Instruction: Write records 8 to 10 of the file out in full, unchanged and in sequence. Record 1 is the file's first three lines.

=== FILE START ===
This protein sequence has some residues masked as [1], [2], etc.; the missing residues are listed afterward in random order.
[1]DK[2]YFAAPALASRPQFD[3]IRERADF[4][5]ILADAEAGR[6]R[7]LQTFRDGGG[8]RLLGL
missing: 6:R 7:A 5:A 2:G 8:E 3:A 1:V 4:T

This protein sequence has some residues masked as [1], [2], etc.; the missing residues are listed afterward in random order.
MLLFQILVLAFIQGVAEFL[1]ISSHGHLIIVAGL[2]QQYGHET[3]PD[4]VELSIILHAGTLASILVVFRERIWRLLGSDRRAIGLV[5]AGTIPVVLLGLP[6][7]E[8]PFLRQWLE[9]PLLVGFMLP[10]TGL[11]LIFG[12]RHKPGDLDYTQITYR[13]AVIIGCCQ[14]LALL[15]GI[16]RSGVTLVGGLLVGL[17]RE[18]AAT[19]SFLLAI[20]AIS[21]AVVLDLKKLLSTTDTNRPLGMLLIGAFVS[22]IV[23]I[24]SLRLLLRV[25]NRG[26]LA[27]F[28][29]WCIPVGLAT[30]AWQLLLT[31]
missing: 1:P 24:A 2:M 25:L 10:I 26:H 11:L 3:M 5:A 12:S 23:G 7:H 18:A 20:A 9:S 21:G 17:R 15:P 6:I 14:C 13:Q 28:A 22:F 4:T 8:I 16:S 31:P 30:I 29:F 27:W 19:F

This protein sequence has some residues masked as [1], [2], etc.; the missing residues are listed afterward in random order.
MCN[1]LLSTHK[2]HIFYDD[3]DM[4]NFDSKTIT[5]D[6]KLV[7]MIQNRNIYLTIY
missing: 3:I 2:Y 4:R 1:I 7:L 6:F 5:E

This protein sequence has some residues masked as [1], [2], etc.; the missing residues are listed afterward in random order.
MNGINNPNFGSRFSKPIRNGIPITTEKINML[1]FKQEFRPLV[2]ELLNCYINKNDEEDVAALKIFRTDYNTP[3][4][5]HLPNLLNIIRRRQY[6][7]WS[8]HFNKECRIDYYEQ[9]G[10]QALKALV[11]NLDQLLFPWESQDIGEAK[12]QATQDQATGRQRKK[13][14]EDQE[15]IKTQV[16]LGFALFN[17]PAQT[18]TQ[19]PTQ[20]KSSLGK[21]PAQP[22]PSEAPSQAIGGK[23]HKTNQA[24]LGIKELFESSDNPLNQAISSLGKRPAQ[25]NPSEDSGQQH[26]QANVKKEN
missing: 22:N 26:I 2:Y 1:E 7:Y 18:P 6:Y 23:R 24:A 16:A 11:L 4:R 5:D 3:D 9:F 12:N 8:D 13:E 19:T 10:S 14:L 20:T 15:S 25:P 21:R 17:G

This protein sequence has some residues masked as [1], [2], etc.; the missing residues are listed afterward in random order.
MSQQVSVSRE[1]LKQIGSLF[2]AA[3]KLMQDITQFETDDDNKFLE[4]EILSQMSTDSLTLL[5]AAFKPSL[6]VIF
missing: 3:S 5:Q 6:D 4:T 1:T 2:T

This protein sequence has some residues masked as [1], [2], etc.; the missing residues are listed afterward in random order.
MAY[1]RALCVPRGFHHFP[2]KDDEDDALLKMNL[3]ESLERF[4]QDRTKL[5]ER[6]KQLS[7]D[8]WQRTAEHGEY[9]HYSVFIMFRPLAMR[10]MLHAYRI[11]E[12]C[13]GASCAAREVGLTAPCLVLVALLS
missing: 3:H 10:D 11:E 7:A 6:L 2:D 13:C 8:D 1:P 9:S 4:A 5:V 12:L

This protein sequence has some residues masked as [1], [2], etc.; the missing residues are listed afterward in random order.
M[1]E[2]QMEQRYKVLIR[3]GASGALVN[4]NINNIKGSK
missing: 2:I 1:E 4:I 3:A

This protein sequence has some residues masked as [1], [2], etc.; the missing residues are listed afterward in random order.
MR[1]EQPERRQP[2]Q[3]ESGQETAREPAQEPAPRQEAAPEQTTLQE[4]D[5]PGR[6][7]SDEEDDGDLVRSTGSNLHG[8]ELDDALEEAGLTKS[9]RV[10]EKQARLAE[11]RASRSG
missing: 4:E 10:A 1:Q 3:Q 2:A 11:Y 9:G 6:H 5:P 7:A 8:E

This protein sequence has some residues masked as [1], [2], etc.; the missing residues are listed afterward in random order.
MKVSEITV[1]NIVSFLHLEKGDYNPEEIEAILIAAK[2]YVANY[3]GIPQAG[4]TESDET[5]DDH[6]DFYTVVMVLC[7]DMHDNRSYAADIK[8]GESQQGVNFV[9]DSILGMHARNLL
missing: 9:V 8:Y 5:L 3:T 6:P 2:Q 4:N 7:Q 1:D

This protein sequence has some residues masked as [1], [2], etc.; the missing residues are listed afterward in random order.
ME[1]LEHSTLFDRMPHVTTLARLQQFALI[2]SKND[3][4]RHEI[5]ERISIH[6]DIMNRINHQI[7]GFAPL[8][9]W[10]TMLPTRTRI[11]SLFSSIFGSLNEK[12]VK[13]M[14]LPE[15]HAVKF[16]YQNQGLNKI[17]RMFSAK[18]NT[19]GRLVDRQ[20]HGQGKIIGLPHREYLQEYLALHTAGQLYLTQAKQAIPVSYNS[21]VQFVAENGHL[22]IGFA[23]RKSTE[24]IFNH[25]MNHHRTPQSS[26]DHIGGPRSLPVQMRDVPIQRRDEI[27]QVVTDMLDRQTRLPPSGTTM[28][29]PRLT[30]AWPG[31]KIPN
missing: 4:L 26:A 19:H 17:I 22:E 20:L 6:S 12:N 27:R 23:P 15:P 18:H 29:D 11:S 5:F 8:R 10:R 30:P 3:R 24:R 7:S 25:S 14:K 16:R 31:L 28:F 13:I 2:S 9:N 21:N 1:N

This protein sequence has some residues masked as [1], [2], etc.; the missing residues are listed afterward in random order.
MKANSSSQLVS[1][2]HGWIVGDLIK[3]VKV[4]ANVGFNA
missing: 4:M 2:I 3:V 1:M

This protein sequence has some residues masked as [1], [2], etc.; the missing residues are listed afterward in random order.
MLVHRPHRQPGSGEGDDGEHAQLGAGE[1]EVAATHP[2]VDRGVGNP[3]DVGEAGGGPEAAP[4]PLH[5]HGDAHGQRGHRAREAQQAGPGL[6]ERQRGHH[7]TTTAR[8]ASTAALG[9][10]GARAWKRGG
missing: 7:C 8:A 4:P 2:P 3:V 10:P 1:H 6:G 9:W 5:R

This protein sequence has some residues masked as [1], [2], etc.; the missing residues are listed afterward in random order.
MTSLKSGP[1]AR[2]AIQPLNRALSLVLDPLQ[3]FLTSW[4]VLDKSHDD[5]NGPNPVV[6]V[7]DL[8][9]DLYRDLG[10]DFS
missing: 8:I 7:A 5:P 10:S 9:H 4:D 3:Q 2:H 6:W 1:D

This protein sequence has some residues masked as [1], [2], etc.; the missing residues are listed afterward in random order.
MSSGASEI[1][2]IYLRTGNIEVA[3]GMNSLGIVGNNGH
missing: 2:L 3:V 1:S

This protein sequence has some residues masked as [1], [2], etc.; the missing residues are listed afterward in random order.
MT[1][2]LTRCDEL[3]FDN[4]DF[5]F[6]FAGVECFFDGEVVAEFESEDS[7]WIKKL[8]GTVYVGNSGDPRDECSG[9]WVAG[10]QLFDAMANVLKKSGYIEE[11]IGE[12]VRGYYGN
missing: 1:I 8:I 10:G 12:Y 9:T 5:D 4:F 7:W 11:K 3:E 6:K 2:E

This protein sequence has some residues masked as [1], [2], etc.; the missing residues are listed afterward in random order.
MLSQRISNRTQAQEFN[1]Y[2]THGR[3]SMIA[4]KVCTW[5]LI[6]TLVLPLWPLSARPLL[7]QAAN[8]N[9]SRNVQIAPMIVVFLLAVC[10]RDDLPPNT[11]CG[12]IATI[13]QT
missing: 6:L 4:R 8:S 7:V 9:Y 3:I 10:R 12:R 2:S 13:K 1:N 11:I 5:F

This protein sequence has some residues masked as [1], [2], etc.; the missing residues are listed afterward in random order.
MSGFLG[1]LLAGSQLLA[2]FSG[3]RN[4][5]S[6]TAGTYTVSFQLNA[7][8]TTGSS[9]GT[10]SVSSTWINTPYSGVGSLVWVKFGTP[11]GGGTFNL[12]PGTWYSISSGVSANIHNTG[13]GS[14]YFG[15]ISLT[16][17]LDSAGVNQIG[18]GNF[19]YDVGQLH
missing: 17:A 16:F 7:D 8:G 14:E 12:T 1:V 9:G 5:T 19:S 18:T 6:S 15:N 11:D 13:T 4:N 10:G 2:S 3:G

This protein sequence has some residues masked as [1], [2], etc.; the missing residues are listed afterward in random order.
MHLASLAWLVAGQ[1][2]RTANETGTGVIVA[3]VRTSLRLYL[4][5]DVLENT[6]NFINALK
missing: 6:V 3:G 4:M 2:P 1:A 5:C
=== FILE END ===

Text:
This protein sequence has some residues masked as [1], [2], etc.; the missing residues are listed afterward in random order.
MR[1]EQPERRQP[2]Q[3]ESGQETAREPAQEPAPRQEAAPEQTTLQE[4]D[5]PGR[6][7]SDEEDDGDLVRSTGSNLHG[8]ELDDALEEAGLTKS[9]RV[10]EKQARLAE[11]RASRSG
missing: 4:E 10:A 1:Q 3:Q 2:A 11:Y 9:G 6:H 5:P 7:A 8:E

This protein sequence has some residues masked as [1], [2], etc.; the missing residues are listed afterward in random order.
MKVSEITV[1]NIVSFLHLEKGDYNPEEIEAILIAAK[2]YVANY[3]GIPQAG[4]TESDET[5]DDH[6]DFYTVVMVLC[7]DMHDNRSYAADIK[8]GESQQGVNFV[9]DSILGMHARNLL
missing: 9:V 8:Y 5:L 3:T 6:P 2:Q 4:N 7:Q 1:D

This protein sequence has some residues masked as [1], [2], etc.; the missing residues are listed afterward in random order.
ME[1]LEHSTLFDRMPHVTTLARLQQFALI[2]SKND[3][4]RHEI[5]ERISIH[6]DIMNRINHQI[7]GFAPL[8][9]W[10]TMLPTRTRI[11]SLFSSIFGSLNEK[12]VK[13]M[14]LPE[15]HAVKF[16]YQNQGLNKI[17]RMFSAK[18]NT[19]GRLVDRQ[20]HGQGKIIGLPHREYLQEYLALHTAGQLYLTQAKQAIPVSYNS[21]VQFVAENGHL[22]IGFA[23]RKSTE[24]IFNH[25]MNHHRTPQSS[26]DHIGGPRSLPVQMRDVPIQRRDEI[27]QVVTDMLDRQTRLPPSGTTM[28][29]PRLT[30]AWPG[31]KIPN
missing: 4:L 26:A 19:H 17:I 22:E 20:L 6:S 12:N 27:R 23:P 15:P 18:H 29:D 11:S 5:F 8:R 10:R 30:P 3:R 24:R 7:S 25:S 14:K 16:R 31:L 28:F 13:I 2:S 9:N 21:N 1:N